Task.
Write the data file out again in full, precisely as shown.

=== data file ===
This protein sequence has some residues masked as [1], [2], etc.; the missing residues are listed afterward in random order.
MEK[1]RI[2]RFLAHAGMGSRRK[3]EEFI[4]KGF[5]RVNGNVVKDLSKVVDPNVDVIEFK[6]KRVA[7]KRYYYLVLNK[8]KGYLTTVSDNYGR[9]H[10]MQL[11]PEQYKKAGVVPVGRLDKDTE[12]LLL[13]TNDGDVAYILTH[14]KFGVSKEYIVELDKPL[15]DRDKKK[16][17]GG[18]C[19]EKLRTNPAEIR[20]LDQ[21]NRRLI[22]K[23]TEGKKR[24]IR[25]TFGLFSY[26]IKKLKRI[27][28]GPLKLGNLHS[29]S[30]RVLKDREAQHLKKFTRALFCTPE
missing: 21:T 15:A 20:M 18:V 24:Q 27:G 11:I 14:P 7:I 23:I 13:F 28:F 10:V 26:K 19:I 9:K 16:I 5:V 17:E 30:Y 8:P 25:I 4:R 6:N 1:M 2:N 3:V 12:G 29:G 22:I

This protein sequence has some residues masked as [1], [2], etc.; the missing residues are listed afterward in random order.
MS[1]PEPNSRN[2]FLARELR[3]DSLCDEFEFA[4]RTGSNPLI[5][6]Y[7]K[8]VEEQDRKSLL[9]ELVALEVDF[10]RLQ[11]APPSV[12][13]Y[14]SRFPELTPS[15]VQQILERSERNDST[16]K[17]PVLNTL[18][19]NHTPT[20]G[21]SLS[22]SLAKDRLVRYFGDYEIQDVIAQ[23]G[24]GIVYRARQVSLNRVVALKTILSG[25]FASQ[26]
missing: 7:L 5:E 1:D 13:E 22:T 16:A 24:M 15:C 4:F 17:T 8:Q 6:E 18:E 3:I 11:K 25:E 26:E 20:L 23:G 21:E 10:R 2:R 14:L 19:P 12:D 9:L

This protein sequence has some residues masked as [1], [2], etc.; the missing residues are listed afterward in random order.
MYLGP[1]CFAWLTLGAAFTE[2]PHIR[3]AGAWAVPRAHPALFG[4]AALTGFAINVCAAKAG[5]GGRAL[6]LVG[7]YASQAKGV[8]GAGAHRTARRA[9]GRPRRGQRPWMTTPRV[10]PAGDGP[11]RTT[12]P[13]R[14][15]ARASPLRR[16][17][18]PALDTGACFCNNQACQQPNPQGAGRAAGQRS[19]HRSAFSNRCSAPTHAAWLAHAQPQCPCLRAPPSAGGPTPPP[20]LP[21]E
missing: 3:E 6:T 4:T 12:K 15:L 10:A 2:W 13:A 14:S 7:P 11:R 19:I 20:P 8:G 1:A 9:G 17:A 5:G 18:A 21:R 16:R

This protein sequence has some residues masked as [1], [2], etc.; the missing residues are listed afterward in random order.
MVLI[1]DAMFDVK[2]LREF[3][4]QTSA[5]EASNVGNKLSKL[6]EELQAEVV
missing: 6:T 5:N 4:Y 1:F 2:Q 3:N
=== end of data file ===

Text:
This protein sequence has some residues masked as [1], [2], etc.; the missing residues are listed afterward in random order.
MEK[1]RI[2]RFLAHAGMGSRRK[3]EEFI[4]KGF[5]RVNGNVVKDLSKVVDPNVDVIEFK[6]KRVA[7]KRYYYLVLNK[8]KGYLTTVSDNYGR[9]H[10]MQL[11]PEQYKKAGVVPVGRLDKDTE[12]LLL[13]TNDGDVAYILTH[14]KFGVSKEYIVELDKPL[15]DRDKKK[16][17]GG[18]C[19]EKLRTNPAEIR[20]LDQ[21]NRRLI[22]K[23]TEGKKR[24]IR[25]TFGLFSY[26]IKKLKRI[27][28]GPLKLGNLHS[29]S[30]RVLKDREAQHLKKFTRALFCTPE
missing: 21:T 15:A 20:M 18:V 24:Q 27:G 11:I 14:P 7:I 23:I 13:F 28:F 10:V 26:K 19:I 9:K 16:I 5:V 17:E 30:Y 8:P 25:I 4:R 6:N 1:M 2:N 3:V 12:G 29:G 22:I

This protein sequence has some residues masked as [1], [2], etc.; the missing residues are listed afterward in random order.
MS[1]PEPNSRN[2]FLARELR[3]DSLCDEFEFA[4]RTGSNPLI[5][6]Y[7]K[8]VEEQDRKSLL[9]ELVALEVDF[10]RLQ[11]APPSV[12][13]Y[14]SRFPELTPS[15]VQQILERSERNDST[16]K[17]PVLNTL[18][19]NHTPT[20]G[21]SLS[22]SLAKDRLVRYFGDYEIQDVIAQ[23]G[24]GIVYRARQVSLNRVVALKTILSG[25]FASQ[26]
missing: 7:L 5:E 1:D 13:E 22:T 16:A 24:M 15:C 4:F 17:T 8:Q 6:E 18:E 3:I 11:K 25:E 26:E 20:L 23:G 21:E 10:R 2:R 14:L 19:P 12:D 9:L

This protein sequence has some residues masked as [1], [2], etc.; the missing residues are listed afterward in random order.
MYLGP[1]CFAWLTLGAAFTE[2]PHIR[3]AGAWAVPRAHPALFG[4]AALTGFAINVCAAKAG[5]GGRAL[6]LVG[7]YASQAKGV[8]GAGAHRTARRA[9]GRPRRGQRPWMTTPRV[10]PAGDGP[11]RTT[12]P[13]R[14][15]ARASPLRR[16][17][18]PALDTGACFCNNQACQQPNPQGAGRAAGQRS[19]HRSAFSNRCSAPTHAAWLAHAQPQCPCLRAPPSAGGPTPPP[20]LP[21]E
missing: 3:E 6:T 4:T 12:K 15:L 10:A 2:W 13:A 14:S 7:P 11:R 19:I 20:P 8:G 1:A 9:G 17:A 5:G 18:A 21:R 16:R

This protein sequence has some residues masked as [1], [2], etc.; the missing residues are listed afterward in random order.
MVLI[1]DAMFDVK[2]LREF[3][4]QTSA[5]EASNVGNKLSKL[6]EELQAEVV
missing: 6:T 5:N 4:Y 1:F 2:Q 3:N